Mission accomplished: NASA doctor receives personalized leukemia treatment
“Being diagnosed with cancer and told that it may rule out parenthood can be devastating for people who haven’t yet started or completed their families,” says Terri Woodard, M.D., assistant professor of Gynecologic Oncology and Reproductive Medicine. Woodard directs MD Anderson’s Oncofertility Clinic.
At the Oncofertility Clinic, oncology and reproductive medicine intersect to help cancer patients preserve fertility before treatment.
MD Anderson surgeons are adopting a program pioneered by their peers in Europe that makes life easier for patients before, during and after surgery.
A new study is seeking new drugs to combat triple-negative breast cancer, an aggressive form of the disease that doesn’t rely on the hormones estrogen and progesterone or the protein HER2, which fuel the growth of most breast cancers.
As a pediatric cancer clinician and researcher, Patrick Zweidler-McKay has devoted his career to treating children with particularly difficult or relapsed forms of cancer.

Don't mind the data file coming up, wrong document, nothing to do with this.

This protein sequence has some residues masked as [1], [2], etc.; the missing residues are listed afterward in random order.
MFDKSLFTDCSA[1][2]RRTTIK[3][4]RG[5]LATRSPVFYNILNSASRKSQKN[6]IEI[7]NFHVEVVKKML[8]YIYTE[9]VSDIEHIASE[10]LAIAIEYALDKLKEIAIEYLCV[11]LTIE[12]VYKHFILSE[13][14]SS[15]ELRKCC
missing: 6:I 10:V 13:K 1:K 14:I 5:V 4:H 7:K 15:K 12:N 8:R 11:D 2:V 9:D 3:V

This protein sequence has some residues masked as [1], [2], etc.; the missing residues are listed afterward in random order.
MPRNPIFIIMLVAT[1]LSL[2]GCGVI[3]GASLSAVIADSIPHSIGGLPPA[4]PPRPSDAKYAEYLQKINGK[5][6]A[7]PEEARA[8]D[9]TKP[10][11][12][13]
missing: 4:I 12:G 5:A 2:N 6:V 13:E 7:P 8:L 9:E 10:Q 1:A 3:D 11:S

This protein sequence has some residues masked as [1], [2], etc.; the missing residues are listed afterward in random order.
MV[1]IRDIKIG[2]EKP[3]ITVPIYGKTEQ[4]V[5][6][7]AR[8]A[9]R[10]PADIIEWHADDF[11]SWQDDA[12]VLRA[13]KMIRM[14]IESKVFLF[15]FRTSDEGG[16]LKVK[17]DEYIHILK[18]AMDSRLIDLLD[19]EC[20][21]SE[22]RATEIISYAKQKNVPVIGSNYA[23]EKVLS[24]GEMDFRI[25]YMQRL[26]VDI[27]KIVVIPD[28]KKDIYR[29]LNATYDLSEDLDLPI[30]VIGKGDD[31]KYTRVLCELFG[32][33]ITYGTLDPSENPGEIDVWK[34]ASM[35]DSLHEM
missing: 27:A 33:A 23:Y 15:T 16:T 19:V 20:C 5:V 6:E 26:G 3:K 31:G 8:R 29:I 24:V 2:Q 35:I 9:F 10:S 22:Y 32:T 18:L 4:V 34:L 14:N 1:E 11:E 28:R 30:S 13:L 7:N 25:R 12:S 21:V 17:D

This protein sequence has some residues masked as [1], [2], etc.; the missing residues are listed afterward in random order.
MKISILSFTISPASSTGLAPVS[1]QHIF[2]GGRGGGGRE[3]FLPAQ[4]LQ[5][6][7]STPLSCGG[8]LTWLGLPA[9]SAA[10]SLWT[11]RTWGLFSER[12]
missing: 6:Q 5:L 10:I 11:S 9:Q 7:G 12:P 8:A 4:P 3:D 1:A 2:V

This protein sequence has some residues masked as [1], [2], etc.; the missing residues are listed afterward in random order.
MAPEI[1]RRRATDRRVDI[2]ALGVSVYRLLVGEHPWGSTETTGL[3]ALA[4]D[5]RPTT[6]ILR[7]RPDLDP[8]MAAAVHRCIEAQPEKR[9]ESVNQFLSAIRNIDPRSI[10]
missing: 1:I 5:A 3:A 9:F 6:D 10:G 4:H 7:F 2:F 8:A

Thanks to teamwork and quick thinking, valuable cancer research was saved when wildfires threatened the Smithville campus last October.
An oncologist and a surgeon from different hospitals work together to treat primary cardiac sarcomas, aka heart tumors.
From the AIDS epidemic to fighting T cell lymphomas and skin cancer, much of Madeleine Duvic’s work has dealt with these white blood cells.
Physicians and scientists are treating cancer by using their knowledge of the cellular functions shared by it and other diseases.
Cord blood and half-match options provide patients with a whole lot of hope.
Cancer prevention experts weigh in on how to decrease your risk for cancer by avoiding carcinogens on a daily basis.
MD Anderson researchers have recently published studies that point to a connection between cancer and our diets and eating habits.
Cancer immunotherapy leaders at MD Anderson will work with experts at five other cancer centers in a new alliance funded by the largest single contribution ever made to the field.
Researchers with MD Anderson’s Colorectal Cancer Moon Shot are sharpening the focus of a genetic tool designed to classify colorectal cancer into one of four categories — a vital step toward improving treatment.
Previous IssuesView archives
Dense breasts and cancer risk: What women need to know
Celebrating a breakthrough discovery
Leaving pain behind and looking ahead to life
The p53 pioneer
The hospital's heroes
A growing area of study
A dogged pursuit
Big data, big results
Building on success
The cold virus versus cancer
No patient left behind
The cancer vaccine
The game changer
Plans to knock out tobacco
Looking beyond the cancer cell
A magnificent seven
Moon shots program update
MD Anderson's Moon Shots Program
Where change begins
The Pilots of the OR
Changing the Stories We Tell
Through Whirlwind and Calm
Lungs That Function Not Taken for Granted
Branching Out to Conquer Cancer